New US foreign policy very much like old
Policies may change in fight on terrorism, but US interests remain paramount.
Despite America's greater engagement with the world since the terrorist attacks of Sept. 11, the lone superpower will still practice what Bush administration policy advisers call "multilateralism a la carte."
That means alliance building when that serves America's interests, as in the war against terrorism, but a continued avoidance of agreements that administration officials see as unnecessarily shackling, such as the Kyoto pact on reducing the emissions of greenhouse gases.
"This administration has always been forthright that if international agreements weren't in US interests, they weren't going to sign them," says Brett Schaeffer, a United Nations and diplomacy specialist at the Heritage Foundation in Washington. "There may be an extra dose of Realpolitik now, where the US agrees to more in exchange for getting something they want against terrorism, but the focus on US interests hasn't changed."
There's no question that America, beginning with President Bush and Congress, is taking a greater interest in the world than it did just a few weeks ago, foreign policy experts say. The US has suddenly moved on a long-stalled to-do list, paying arrears to the UN, for example, and approving a free-trade pact with Jordan.
At the same time, Mr. Bush has lifted sanctions on India and Pakistan, and even advised Chechnya's Islamic rebels to cut ties to international terrorists - words that must have been music to Russian President Vladimir Putin.
But what leaders from Beirut to Beijing want to know, observers say, is what impact the terrorist attacks will have on America's global leadership. Those leaders are looking for clues in short-term actions the US takes, but also in the longer-term agenda the US sets.
"Already, countries are wondering how much the US can put on its plate," says Harry Harding, dean of international affairs at George Washington University.
Asian countries especially are interpreting Bush's decision to cut back a scheduled Asia trip to mean "[the US] can't have diplomacy as normal. That leaves them wondering: What else won't America have time or energy to do?"
According to Mr. Harding, some Asian countries see the fact that Bush is taking in the summit of the Asia Pacific Economic Cooperation Forum (APEC), while dropping three bilateral meetings in Beijing, Seoul, and Tokyo, as evidence of a White House warming to multilateralism.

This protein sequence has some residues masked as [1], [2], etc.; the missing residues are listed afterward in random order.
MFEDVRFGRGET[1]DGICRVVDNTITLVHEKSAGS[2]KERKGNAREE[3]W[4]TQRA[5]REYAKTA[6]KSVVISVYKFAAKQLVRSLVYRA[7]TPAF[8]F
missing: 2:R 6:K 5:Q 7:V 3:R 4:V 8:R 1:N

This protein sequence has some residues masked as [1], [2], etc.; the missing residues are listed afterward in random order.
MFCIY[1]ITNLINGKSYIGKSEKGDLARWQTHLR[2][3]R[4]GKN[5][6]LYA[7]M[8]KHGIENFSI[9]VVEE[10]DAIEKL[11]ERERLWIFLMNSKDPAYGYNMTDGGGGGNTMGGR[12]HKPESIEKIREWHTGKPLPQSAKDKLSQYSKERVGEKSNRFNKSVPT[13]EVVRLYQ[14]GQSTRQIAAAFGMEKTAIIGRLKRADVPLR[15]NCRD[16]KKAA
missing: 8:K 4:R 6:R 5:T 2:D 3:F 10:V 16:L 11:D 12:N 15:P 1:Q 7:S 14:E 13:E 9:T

Still, no one should expect America under Bush to suddenly buy into the Kyoto treaty on global warming, or to scrap the idea of unilaterally withdrawing from the Antiballistic Missile Treaty with Russia.
"Certain things were suddenly possible that weren't before Sept. 11, but that doesn't mean the unilateralist impulse is gone," says Michael Lindsay, a foreign-policy specialist at the
Brookings Institution here.
One of the things that might now be possible is greater US involvement in the Israeli-Palestinian conflict. Secretary of State Colin Powell says he is now spending part of each day on this issue. That reflects not only his view that the conflict must be seen as one of many elements for addressing the global challenge of terrorism, but also a confirmation of his longheld belief - sometimes at odds with some members of the Bush foreign policy team - that the US must be actively engaged in the peace process.
The New York Times reported Tuesday that before Sept. 11, Mr. Powell had been planning a speech saying the US was ready to call for creation of a Palestinian state.
Middle East leaders are encouraging the US to exert its leadership in the region following the terrorist attacks, and Powell's comments indicate that the US is moving in that direction.
"We're active again in the world," says Sen. Richard Lugar (R) of Indiana, a longtime advocate of a US global engagement.
Just as other countries are approaching the aftermath of Sept. 11 as a time to jockey for better relations with the US, the US will also pursue its same agenda with the world, though newly weighted toward fighting terrorism.
In some cases, that new weight will prompt shifts in positions. Sen. Phil Gramm (R) of Texas labored for months to block the free-trade agreement with Jordan, for example, not because he opposes free trade - he's a staunch advocate - but because he saw this particular agreement, which includes labor and environmental clauses, as a threat to American sovereignty. But after Sept. 11 - and after phone calls from Powell and national security adviser Condoleezza Rice - Senator Gramm saw that good relations with a key Mideast ally took precedent over his concerns, and he dropped opposition.
Others say they expect to see little shift on previously held positions. What will count now is how the US pursues its agenda, says Harding - and how Sept. 11 may have altered that agenda long term. Among the key issues to watch, he says, are the US military review under Secretary Rumsfeld and the Bush plan for missile defense; globalization and world trade; and the antiterrorism effort itself.
"Will the longer US emphasis be on punishing?" he says, "or will it be on dealing with the root causes?"